One of the most no-nonsense defensive midfielders of all time who formed a part of the fearsome AC Milan side of the early 2000s. Gattuso is a two-time Serie A and Champions League winner but has found little success in terms of managing teams. He was appointed as head coach of the U19s in 2017 before making the transition to the first team after the sacking of Vincenzo Montella in December 2019.

 

Gattuso guided Milan to 10th before missing out on Champions League qualification the following campaign by one point and he left by mutual consent, winning only 40/83 games in charge.

 

Arsenal’s record goalscorer, an ‘Invincible’ and technically one of the most brilliant players of his day, Henry is currently serving as an assistant manager with Belgium. He started his playing career with Monaco, scoring 28 goals for the side before becoming their head coach in October 2018. Henry’s lack of experience beforehand was seen as worrisome in some quarters in fears that were eventually proved right.

 

Monaco lost in his first game in charge and had to wait for their maiden win for more than a month. They were in the relegation zone as 2019 began and though he made some signings in the winter transfer window, he was sacked on January 24 with a record of four wins and 11 defeats from 20 games.

 

The Blues legend had done quite a tremendous job with Derby County, reaching the 2019 Championship Playoff Final. After the tiring and abrasive style of Maurizio Sarri, the former midfielder started off well in terms of promoting youth and getting some good results. managed to finish 4th and reach the FA Cup final which they lost to Arsenal.

 

A massive summer followed with the influx of Timo Werner, Edouard Mendy, Kai Havertz, Hakim Ziyech, among others signalling Lampard’s next step. A strong start to the season was followed by a major dip in form with Chelsea languishing in 9th at the start of 2020. Lampard was sacked in late January with reports indicating that there were problems with some players and the board too.

 

One of the greatest playmakers ever, Pirlo played successfully for Juventus before his quick promotion to the top job. Too quick in fact, with Pirlo just enrolling for his UEFA Pro License in 2019 and being appointed as manager of the U23s in July 2020. Nine days later, he found himself in charge of the senior squad but the most bizarre thing was that his Pro License got approved more than a month later.

 

The show had to go on nevertheless and it was mostly a wreck for large parts. Juventus stayed out of the top four till the last day of the season where they just about sneaked in with help of results elsewhere. Though they won the Coppa Italia, little confidence was found elsewhere and Pirlo’s tactics were found to be wanting in most matches. No surprise that he was sacked after Juventus’ domination over the Serie A ended.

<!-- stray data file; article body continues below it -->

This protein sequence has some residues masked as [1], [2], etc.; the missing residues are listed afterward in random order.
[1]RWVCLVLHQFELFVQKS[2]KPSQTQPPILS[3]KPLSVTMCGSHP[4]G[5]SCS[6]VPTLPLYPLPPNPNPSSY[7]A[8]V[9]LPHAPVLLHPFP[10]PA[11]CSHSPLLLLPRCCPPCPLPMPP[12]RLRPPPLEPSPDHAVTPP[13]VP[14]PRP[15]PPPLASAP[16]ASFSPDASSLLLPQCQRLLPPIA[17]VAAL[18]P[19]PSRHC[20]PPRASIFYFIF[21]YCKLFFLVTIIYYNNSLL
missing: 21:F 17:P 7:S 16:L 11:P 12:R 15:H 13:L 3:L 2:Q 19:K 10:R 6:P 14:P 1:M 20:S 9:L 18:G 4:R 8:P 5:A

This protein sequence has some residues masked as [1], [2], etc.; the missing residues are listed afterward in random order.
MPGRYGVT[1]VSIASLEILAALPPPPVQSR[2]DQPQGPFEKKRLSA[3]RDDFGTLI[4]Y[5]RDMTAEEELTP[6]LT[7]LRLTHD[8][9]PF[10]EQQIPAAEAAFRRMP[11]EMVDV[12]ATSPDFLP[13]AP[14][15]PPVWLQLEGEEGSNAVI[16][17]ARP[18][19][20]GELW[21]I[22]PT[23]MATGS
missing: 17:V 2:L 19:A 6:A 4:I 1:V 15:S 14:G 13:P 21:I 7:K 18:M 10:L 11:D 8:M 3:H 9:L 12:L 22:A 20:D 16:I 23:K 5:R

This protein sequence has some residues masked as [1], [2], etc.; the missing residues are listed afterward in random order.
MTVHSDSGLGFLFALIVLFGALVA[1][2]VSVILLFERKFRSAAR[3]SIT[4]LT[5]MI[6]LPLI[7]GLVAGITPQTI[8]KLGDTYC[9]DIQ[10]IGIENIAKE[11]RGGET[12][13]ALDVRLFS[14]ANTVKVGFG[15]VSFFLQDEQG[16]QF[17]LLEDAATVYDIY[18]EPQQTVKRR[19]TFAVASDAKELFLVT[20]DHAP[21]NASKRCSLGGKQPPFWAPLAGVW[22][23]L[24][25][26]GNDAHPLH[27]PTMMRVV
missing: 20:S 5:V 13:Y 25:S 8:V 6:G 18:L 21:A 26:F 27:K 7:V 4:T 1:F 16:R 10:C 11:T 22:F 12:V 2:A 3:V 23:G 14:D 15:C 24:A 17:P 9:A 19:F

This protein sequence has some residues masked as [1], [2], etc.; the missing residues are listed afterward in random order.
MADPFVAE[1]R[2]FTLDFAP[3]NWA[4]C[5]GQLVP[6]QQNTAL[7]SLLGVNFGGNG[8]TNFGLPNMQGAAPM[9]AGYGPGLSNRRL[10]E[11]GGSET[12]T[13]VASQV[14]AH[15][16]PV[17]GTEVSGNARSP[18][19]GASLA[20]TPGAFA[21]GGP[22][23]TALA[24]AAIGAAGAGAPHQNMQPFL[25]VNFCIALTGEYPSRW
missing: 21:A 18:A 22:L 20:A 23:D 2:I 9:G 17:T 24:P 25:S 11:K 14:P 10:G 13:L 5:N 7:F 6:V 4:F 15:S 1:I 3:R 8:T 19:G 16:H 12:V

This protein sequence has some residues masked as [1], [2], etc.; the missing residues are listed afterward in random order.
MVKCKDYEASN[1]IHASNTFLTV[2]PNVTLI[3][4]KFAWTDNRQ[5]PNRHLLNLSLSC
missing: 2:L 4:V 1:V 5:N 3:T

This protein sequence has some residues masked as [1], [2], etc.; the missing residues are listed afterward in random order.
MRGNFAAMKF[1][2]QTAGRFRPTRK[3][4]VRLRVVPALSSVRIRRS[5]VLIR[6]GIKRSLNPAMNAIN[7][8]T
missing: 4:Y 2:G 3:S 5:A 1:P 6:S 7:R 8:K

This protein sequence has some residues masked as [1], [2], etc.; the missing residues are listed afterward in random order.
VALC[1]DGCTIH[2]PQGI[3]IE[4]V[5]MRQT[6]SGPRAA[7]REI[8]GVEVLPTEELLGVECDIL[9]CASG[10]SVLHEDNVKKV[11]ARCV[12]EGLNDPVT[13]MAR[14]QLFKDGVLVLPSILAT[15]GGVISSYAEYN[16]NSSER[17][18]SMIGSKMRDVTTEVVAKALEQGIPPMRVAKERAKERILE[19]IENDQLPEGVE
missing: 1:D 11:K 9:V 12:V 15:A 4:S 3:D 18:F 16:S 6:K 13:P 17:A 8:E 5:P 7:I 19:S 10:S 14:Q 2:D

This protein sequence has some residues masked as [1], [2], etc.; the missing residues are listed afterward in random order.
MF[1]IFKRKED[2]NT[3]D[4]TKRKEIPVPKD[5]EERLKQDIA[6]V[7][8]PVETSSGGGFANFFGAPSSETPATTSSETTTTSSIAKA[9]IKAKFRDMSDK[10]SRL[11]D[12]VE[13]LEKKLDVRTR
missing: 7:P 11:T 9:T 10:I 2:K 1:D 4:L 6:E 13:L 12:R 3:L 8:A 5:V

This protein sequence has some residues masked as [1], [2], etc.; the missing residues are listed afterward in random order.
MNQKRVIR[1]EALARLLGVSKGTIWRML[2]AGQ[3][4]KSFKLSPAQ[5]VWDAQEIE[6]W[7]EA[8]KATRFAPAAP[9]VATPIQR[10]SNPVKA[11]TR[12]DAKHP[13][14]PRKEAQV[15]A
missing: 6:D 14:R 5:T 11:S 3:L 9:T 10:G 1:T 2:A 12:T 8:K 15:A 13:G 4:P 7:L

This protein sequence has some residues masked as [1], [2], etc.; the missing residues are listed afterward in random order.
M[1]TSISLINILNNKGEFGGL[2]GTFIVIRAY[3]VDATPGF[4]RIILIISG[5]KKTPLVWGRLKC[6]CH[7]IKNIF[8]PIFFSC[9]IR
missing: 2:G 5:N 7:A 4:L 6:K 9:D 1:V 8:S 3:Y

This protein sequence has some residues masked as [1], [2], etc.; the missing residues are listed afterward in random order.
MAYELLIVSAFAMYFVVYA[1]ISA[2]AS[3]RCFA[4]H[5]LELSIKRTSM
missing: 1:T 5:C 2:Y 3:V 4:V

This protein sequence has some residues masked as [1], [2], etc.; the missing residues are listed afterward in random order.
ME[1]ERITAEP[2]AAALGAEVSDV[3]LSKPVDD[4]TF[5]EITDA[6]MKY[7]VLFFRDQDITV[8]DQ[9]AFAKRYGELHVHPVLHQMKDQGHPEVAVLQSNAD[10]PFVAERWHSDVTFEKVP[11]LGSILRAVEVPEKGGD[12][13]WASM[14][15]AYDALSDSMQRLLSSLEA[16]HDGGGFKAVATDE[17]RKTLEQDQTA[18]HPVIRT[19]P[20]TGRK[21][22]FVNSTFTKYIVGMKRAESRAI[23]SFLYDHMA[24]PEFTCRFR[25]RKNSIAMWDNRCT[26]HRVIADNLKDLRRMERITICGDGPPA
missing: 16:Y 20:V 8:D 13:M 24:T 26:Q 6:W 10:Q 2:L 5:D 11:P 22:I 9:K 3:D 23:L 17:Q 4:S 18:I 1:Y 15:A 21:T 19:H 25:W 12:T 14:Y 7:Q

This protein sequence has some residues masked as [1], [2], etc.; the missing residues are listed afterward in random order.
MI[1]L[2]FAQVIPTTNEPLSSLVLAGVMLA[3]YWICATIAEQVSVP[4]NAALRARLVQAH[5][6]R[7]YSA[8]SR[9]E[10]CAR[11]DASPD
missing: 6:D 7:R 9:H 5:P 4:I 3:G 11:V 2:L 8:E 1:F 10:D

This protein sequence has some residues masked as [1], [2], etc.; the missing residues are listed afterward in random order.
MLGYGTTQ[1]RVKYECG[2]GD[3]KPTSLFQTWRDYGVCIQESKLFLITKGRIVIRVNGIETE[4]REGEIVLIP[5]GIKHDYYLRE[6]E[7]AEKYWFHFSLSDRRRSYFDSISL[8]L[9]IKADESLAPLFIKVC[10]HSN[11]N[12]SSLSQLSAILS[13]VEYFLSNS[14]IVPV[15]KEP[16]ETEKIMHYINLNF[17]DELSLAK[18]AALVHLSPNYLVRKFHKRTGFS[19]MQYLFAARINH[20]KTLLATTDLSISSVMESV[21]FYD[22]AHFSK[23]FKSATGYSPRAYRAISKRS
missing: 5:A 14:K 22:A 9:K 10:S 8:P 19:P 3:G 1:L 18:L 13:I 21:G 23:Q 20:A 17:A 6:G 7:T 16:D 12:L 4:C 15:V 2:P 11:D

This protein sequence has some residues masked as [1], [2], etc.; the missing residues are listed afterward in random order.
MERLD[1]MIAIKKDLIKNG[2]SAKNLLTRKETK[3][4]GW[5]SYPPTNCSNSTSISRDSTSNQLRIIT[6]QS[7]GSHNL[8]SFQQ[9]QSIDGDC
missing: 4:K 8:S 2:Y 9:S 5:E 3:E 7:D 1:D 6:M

OLE GUNNAR SOLSKJAER

It has not been a good month for the Manchester United boss. Some last gasp wins and crushing defeats have left Solskjaer hanging on to his job by a thread after a crisis meeting with the board today. So it is easy to forget the real optimism and hope that surrounded his arrival in 2019.

 

Jose Mourinho’s final days in charge were toxic and insufferable for everyone involved with the Norwegian largely undoing the damage over his first season in charge. He helped oversee a marked upturn in results and consistency from the players, playing the “United way.” However, the inability to win silverware has dogged him for a long time.

 

An excruciating loss to Villarreal on penalties in the Europa League last season was actually followed by a great start to the season. Those days are long gone and after a great transfer window headlined by the return of Cristiano Ronaldo, results have to change soon.

 

The former defender had always talked about getting the managerial job at Camp Nou which transpired before the start of last season. With Lionel Messi being forced to stay on for the final season of his contract, were in the title race up until the final few match days. Two wins from their final five games condemned them to a 3rd-placed finish though they won the Copa del Rey.

 

The departure of Messi and the messy financial situation has meant that without their greatest ever player in almost two decades, Barcelona have struggled mightily. They currently sit 9th and just lost the El Clasico at home. In Europe, it has been even worse with just one win from three matches.

 

There have been some differences over president Joan Laporta and injuries have certainly not helped but Koeman knows he has to do better if he is to hold onto his seat till the end of the season at least.

You don't have permission to register